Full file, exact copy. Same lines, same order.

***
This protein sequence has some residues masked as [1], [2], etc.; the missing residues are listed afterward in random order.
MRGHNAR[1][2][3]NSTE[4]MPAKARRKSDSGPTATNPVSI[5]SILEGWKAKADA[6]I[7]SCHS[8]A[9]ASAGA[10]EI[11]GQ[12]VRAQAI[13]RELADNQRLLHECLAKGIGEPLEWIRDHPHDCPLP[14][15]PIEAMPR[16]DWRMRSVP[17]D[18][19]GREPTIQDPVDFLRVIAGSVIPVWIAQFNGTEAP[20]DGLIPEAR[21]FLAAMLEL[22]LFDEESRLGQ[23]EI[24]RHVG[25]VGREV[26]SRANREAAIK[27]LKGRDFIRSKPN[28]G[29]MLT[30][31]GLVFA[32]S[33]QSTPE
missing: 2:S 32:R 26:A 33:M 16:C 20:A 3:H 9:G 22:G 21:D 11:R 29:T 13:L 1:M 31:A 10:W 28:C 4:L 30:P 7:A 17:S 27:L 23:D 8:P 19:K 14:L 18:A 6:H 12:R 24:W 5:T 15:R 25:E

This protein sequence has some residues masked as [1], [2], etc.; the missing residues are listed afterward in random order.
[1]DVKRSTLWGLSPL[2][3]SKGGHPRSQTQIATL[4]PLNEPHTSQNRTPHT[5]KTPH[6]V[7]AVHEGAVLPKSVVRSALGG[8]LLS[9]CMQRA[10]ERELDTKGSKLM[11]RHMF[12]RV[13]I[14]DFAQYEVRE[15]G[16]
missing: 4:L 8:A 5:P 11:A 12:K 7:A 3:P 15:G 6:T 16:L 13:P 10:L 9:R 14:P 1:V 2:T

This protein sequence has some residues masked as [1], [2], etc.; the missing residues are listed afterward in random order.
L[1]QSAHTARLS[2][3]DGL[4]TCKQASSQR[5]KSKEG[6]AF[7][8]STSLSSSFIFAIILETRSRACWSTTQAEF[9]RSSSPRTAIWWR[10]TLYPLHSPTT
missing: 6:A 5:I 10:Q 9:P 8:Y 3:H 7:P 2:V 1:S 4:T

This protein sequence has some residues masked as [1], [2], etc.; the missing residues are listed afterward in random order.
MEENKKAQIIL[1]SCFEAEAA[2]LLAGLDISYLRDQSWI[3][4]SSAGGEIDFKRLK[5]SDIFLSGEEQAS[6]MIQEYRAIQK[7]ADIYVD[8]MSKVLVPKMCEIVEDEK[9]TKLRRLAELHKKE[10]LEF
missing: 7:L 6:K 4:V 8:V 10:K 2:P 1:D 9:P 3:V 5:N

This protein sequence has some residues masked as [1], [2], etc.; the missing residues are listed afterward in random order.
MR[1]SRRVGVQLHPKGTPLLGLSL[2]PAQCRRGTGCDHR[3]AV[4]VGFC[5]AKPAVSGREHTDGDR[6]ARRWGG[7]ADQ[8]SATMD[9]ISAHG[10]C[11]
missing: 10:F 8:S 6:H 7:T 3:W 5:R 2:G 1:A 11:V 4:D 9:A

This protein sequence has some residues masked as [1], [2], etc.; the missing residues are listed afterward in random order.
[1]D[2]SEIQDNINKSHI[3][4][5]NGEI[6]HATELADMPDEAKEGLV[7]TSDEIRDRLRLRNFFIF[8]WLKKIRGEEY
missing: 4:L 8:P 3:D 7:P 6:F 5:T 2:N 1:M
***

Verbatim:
This protein sequence has some residues masked as [1], [2], etc.; the missing residues are listed afterward in random order.
MRGHNAR[1][2][3]NSTE[4]MPAKARRKSDSGPTATNPVSI[5]SILEGWKAKADA[6]I[7]SCHS[8]A[9]ASAGA[10]EI[11]GQ[12]VRAQAI[13]RELADNQRLLHECLAKGIGEPLEWIRDHPHDCPLP[14][15]PIEAMPR[16]DWRMRSVP[17]D[18][19]GREPTIQDPVDFLRVIAGSVIPVWIAQFNGTEAP[20]DGLIPEAR[21]FLAAMLEL[22]LFDEESRLGQ[23]EI[24]RHVG[25]VGREV[26]SRANREAAIK[27]LKGRDFIRSKPN[28]G[29]MLT[30][31]GLVFA[32]S[33]QSTPE
missing: 2:S 32:R 26:A 33:M 16:C 20:A 3:H 9:G 22:G 21:D 11:R 29:T 13:L 1:M 31:A 10:W 28:C 4:L 30:P 7:A 17:S 27:L 23:D 8:P 19:K 14:L 18:A 6:H 12:R 24:W 5:T 15:R 25:E

This protein sequence has some residues masked as [1], [2], etc.; the missing residues are listed afterward in random order.
[1]DVKRSTLWGLSPL[2][3]SKGGHPRSQTQIATL[4]PLNEPHTSQNRTPHT[5]KTPH[6]V[7]AVHEGAVLPKSVVRSALGG[8]LLS[9]CMQRA[10]ERELDTKGSKLM[11]RHMF[12]RV[13]I[14]DFAQYEVRE[15]G[16]
missing: 4:L 8:A 5:P 11:A 12:K 7:A 3:P 15:G 6:T 16:L 13:P 10:L 9:R 14:P 1:V 2:T

This protein sequence has some residues masked as [1], [2], etc.; the missing residues are listed afterward in random order.
L[1]QSAHTARLS[2][3]DGL[4]TCKQASSQR[5]KSKEG[6]AF[7][8]STSLSSSFIFAIILETRSRACWSTTQAEF[9]RSSSPRTAIWWR[10]TLYPLHSPTT
missing: 6:A 5:I 10:Q 9:P 8:Y 3:H 7:P 2:V 1:S 4:T

This protein sequence has some residues masked as [1], [2], etc.; the missing residues are listed afterward in random order.
MEENKKAQIIL[1]SCFEAEAA[2]LLAGLDISYLRDQSWI[3][4]SSAGGEIDFKRLK[5]SDIFLSGEEQAS[6]MIQEYRAIQK[7]ADIYVD[8]MSKVLVPKMCEIVEDEK[9]TKLRRLAELHKKE[10]LEF
missing: 7:L 6:K 4:V 8:V 10:K 2:P 1:D 9:P 3:V 5:N

This protein sequence has some residues masked as [1], [2], etc.; the missing residues are listed afterward in random order.
MR[1]SRRVGVQLHPKGTPLLGLSL[2]PAQCRRGTGCDHR[3]AV[4]VGFC[5]AKPAVSGREHTDGDR[6]ARRWGG[7]ADQ[8]SATMD[9]ISAHG[10]C[11]
missing: 10:F 8:S 6:H 7:T 3:W 5:R 2:G 1:A 11:V 4:D 9:A

This protein sequence has some residues masked as [1], [2], etc.; the missing residues are listed afterward in random order.
[1]D[2]SEIQDNINKSHI[3][4][5]NGEI[6]HATELADMPDEAKEGLV[7]TSDEIRDRLRLRNFFIF[8]WLKKIRGEEY
missing: 4:L 8:P 3:D 7:P 6:F 5:T 2:N 1:M